A lawyer I coach asked me:

 How do you know how and when to make the "ask" — not in the one-off pitch context, but in the context of establishing a relationship where they see you as an expert resource and you’re poised to serve them?

My immediate answer is that most lawyers ask way too early or never ask at all. If you ask too early, you convey that you are interested in what is in the relationship for you. If you never ask, you run the risk of conveying you are not interested in helping.  I believe you are in a position to ask after you have built trust and rapport.

I never want to be perceived as selling. I also learned that I did not do as well when I was doing most of the talking or I was talking about me or what my firm could do. I did better when I was asking questions and then listening.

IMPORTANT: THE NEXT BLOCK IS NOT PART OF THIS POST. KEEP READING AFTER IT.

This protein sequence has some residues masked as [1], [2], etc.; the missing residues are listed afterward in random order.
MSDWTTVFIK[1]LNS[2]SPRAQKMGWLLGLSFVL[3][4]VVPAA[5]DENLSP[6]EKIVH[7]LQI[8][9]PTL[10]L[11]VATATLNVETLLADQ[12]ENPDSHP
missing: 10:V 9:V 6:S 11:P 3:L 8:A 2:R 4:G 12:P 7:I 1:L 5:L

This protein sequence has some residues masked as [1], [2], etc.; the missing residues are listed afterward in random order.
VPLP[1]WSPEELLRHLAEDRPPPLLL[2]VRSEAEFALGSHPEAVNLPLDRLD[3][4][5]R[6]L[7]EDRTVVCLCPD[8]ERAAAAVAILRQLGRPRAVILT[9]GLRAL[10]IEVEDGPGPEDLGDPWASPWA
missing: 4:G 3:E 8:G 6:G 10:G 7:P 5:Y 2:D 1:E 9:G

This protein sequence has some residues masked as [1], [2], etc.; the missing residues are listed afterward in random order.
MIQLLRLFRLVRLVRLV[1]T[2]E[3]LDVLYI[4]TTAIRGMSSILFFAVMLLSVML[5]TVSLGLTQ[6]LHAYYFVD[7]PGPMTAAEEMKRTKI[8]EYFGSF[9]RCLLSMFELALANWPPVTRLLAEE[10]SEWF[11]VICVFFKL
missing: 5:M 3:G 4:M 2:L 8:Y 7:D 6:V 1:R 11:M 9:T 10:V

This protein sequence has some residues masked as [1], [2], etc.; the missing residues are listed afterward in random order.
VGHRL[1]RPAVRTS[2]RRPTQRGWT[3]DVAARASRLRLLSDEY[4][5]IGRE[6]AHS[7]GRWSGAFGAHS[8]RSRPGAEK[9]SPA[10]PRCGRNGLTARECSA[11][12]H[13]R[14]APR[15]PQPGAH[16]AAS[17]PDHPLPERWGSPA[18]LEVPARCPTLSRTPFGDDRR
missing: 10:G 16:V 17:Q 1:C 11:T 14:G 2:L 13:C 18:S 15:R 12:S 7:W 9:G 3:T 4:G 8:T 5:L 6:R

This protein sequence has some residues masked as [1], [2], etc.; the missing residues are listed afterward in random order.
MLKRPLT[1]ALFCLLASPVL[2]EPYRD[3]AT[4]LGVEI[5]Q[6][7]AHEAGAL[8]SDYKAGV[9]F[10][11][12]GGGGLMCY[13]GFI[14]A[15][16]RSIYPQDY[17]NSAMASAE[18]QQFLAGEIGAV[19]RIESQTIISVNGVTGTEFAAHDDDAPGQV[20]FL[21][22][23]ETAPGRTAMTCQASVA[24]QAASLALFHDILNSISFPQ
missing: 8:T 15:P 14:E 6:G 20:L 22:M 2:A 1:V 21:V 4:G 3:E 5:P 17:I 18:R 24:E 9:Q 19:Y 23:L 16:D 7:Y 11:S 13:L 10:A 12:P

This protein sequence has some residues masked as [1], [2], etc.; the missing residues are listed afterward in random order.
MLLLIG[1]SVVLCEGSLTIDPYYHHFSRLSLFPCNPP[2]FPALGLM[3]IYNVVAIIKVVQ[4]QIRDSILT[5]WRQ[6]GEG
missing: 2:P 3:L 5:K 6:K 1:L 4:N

There is a time to jump in with a solution or a point but it is usually way later than lawyers think. As I have written before when you know the problem and the implications of the problem, then you can say: "We can help you with that."

On the last two Mondays I posted the first in a series of things you need to learn. The first was titled: 10 Client Development Planning Skills You Need to Learn.  The second was titled: 6 Client Development: Visibility and Credibility Skills You Need to Learn This coming Monday look for 7 Client Development Relationship Skills You Need to Learn. 

 Have a super weekend.